I posted this a while ago to /r/homebrewing, and figured I’d post it up here as well. Minor changes were made as needed.
I want everyone to know up front that I do not want to discourage experimentation or making something you like to drink. All I want to do is clarify what a shandy actually is so that the term can be applied appropriately.
I’ve seen a lot of posts [on /r/homebrewing] lately talking about making a shandy at home. This makes sense, given that summer is nigh for the northern hemisphere and many are looking to make a nice refreshing libation for a warm summer day.
What doesn’t make sense is many peoples’ concept of what a shandy is. I’ve seen recipes involving simple lemon peel additions or lemonade/juice added prior to fermentation, recipes that omit anything resembling beer entirely, and a bunch of stuff in between.
So What is a Shandy?
A shandy is a mixed drink usually involving a 50/50 mix of beer and a carbonated beverage. Those carbonated beverages generally are lemonade (not the still American lemonade, the carbonated English style lemonade which is basically Sprite without the ‘lime’) or ginger ale. Others can be used, but they are usually clear and not hugely flavoured. If you want to use shandy as a broader classification of many similar drink styles, then things get less restrictive. If that’s the case, then there are many names for drinks that would fall under the category of shandy, depending on your country of origin, but the other most well known name would be a radler. I’ll even concede that there is now an American Shandy, made with American (still/old fashioned) lemonade. I think we can thank (blame?) Leinenkugel for that.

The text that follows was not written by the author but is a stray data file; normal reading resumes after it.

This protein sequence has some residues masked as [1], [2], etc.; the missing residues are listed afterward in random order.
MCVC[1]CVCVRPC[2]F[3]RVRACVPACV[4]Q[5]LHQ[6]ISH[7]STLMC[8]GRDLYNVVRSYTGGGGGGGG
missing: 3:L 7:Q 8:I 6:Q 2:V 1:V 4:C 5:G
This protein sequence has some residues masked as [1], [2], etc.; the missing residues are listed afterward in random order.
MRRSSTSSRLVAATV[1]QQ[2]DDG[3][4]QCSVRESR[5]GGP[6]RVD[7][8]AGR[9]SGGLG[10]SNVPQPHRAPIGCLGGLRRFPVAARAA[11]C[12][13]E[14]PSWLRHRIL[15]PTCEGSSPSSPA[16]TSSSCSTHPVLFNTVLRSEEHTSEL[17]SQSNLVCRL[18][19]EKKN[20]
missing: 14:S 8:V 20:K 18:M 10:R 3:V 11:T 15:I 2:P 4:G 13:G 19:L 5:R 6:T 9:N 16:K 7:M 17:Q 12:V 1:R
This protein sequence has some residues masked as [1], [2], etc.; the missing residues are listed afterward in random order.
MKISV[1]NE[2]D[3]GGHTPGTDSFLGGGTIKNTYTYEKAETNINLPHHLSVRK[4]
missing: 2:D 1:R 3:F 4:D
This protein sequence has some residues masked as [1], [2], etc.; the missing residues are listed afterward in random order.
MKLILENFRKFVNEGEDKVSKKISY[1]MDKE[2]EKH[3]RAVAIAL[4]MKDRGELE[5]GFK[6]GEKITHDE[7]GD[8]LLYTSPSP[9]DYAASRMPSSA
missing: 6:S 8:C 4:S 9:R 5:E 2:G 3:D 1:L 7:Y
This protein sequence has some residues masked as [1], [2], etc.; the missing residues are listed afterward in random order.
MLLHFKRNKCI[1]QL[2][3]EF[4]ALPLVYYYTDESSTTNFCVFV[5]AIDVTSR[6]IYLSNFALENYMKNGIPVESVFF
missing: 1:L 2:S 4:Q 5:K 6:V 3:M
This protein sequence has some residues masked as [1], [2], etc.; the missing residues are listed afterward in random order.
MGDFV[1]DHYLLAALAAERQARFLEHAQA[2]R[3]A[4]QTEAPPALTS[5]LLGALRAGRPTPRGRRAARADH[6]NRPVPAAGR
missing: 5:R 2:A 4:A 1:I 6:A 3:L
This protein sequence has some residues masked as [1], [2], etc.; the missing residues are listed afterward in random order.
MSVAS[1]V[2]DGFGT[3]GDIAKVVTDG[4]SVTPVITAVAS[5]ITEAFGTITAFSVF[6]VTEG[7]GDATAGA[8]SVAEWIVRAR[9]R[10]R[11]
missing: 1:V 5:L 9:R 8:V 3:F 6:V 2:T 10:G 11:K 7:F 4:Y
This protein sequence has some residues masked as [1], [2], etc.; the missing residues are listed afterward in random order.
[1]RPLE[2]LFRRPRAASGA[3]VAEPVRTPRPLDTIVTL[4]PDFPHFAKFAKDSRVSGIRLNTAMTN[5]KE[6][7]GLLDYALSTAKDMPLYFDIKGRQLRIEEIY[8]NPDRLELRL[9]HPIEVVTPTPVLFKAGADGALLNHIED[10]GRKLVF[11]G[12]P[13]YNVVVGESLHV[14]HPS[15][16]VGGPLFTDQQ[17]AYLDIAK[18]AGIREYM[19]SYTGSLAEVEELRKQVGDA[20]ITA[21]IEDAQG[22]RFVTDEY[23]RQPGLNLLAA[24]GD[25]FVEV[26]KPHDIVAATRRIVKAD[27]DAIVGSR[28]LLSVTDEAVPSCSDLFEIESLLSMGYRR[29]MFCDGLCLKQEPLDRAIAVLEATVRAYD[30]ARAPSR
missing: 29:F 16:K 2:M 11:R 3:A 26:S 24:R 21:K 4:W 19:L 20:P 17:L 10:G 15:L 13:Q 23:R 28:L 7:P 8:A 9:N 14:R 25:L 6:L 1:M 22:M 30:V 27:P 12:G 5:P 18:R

How Do You Make a Shandy?
Glad you asked! The first step to making a shandy is to make a beer (or get a beer if you don’t make it). The second step is to mix that beer with your preferred sugary soft drink. It would be unwise to do this en masse and then bottle the results as you’ll likely end up with shards of glass from your exploding bottles lodged in places you don’t want them. If you can filter out the yeast or otherwise kill it off, you could theoretically bottle it (like commercially available versions do), but you might run into oxidation problems from the introduction of the non-beer component if you’re not careful. Your best bet is to make a tasty beer, and mix it when you want a shandy and drink the beer when you don’t.
What Kind of Beer is Best For a Shandy?
The beer that goes into a shandy is generally lighter in flavour, and lower in ABV. In the UK you can get a lager shandy or a bitter shandy (my wife used to think she was getting a ‘bit of shandy’ because she always got half pints – adorable, right?). A radler as I understand it is some kind of lager (pils or helles anyone?), but you can also successfully use a weissbier to make a shandy. These kind of beers are just more refreshing to start with, and enhance the thirst quenching ability of the drink, so it makes sense to not use a RIS for it 😉